What is Spirituality Anyway?
- Friday, 19 April 2013
Spirituality isn’t a trend.
I’m always baffled by those who coo about how “into” spirituality they are, like it’s a piece of bamboo clothing or some sort of fad diet.
Maybe it’s because I never really thought about spirituality as some kind of commodity that can be neatly packaged and marketed -- although, a quick stroll past a magazine stand or through a bookstore might cause one to question that assumption.
Marketing “spirituality” is indeed something that seems to be increasingly prevalent in our culture, and though it seems odd to me, I have to stop from making any snap judgments and ask myself: is it really such a bad thing that people are embracing spirituality?
Of course not.
If more people are starting to think more about their spirituality, learning to embrace it and hopefully using it to grow, that’s what’s important.
In my work as an intuitive and holistic educator and practitioner, I have an abundance of so-called spiritual people around me and often I hear discussion and even debate about all of this new spiritual stuff. Many of them are wary of what they see as a spirituality trend and who think many people see spirituality as little more than the bandwagon du jour.
But why are we so concerned with how someone begins their journey into all things spiritual?
There is no doubt that in the last decade there has been a shift from things “religious” to things “spiritual”-- a less formalized view and approach to soul evolution--and I think that is a reflection of massive growth (or is that growth of the masses)?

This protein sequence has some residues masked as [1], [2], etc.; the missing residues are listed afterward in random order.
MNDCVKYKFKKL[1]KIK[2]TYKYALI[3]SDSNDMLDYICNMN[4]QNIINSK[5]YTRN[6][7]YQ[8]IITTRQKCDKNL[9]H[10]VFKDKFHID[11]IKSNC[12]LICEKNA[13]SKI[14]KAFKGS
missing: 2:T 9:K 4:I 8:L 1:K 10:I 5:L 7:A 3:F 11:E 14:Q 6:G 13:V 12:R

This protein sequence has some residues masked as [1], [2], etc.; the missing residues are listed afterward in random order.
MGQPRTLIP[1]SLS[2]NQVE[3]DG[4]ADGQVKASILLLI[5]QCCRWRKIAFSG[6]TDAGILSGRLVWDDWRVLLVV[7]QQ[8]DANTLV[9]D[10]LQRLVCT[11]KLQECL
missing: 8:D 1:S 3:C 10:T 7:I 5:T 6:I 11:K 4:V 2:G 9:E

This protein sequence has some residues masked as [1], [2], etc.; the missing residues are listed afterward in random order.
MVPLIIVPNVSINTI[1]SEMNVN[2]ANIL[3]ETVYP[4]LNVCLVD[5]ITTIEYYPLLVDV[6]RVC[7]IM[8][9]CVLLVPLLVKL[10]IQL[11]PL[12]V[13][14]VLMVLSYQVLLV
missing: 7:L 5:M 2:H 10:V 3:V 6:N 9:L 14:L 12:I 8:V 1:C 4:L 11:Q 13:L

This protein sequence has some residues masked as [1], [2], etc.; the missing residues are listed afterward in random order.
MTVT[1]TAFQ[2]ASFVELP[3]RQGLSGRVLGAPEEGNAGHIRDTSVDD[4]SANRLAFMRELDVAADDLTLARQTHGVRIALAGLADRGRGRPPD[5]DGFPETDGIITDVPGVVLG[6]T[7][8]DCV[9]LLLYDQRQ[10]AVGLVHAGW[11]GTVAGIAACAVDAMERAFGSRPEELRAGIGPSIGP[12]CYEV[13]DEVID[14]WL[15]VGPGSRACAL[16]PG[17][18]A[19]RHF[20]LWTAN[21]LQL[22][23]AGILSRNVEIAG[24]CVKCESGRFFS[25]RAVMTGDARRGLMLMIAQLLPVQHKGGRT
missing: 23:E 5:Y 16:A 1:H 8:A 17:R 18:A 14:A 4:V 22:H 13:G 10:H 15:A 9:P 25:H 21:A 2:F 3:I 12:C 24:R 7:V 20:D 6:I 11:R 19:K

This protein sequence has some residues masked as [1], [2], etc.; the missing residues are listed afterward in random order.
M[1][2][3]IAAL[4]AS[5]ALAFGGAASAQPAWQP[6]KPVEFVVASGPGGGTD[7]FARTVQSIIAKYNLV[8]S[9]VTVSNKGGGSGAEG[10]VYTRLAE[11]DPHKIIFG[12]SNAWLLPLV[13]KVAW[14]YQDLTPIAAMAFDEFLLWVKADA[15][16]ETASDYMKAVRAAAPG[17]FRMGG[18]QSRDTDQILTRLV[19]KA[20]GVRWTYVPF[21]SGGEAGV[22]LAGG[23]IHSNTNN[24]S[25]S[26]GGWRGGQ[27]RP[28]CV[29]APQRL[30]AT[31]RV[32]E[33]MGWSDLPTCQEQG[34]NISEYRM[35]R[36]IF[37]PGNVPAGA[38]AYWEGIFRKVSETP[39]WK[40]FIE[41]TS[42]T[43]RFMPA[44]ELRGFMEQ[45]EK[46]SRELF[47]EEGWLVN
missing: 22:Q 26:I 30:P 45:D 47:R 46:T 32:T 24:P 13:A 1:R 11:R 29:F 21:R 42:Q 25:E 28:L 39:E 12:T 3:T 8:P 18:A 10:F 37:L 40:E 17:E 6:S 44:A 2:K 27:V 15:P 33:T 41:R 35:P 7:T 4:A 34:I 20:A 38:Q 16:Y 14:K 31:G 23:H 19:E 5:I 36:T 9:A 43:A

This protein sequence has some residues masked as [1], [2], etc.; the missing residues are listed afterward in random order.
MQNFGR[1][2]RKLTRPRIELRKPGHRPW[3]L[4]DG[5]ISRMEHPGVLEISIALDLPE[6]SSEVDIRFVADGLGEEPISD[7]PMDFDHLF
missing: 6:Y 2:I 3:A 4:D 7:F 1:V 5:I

When I was much younger, there came a time when I began to question the limitations of the spiritual dogma that was my family’s religion. It was a challenging time and I am sure scary for my traditional parents.
However, I was in no way disparaging the teachings which had brought me to that point in my life. In fact, I have a lot of respect for many of those lessons, but something was suggesting the possibility that there was more to learn and be open to.
At the end of the day, spirituality is a personal thing. Does it really matter how you explore your own spiritual side? Be it via meditation, yoga, religion, prayer, gardening, cycling, fishing, cooking or heading into the forest?
Anything that allows time for gentle reflection can truly become a spiritual experience. Often, it is in singular moments that we receive threads of insight anyway, so what does it matter how we get there? What we actually do with those threads of insight becomes much more of a reflection of our spirituality than the learned knowledge in and of itself.
Knowledge without action is a little bit like having someone offer to buy you lunch after you’ve just paid the bill. Certainly, there is a time to receive knowledge, but there is also a time to take that insight and its lesson forward into the world so it becomes truly useful.
So how do we do this? Well, if you have already learned something, what was the point of learning it unless you apply it to your life, let it help shape your views or actions, let it touch your relationships and maybe even change the way you see yourself in the community and beyond? Meditating for hours to get insight is great, but if you never take it beyond the cushion then what is the point really?
Tapping into your own spirituality is not simply limited to learning about yourself. Rather, it is just the beginning of a wider view of life, a way of carrying yourself in this world. You do not have to be a monk to live a spiritual life, and in this day and age that is not what most of us are here to do. It is easy to be spiritual living on a mountain top with serenity all around. The challenge of living a truly spiritual life is about bringing that spirituality into your everyday existence, your family, friends, and fellow living beings.
Remember, spirituality is not something you do or practice, rather it is something that you are. Let it become a part of who you are.
We are all spiritual beings here together. No more, no less.
Photo Credit: RelaxingMusic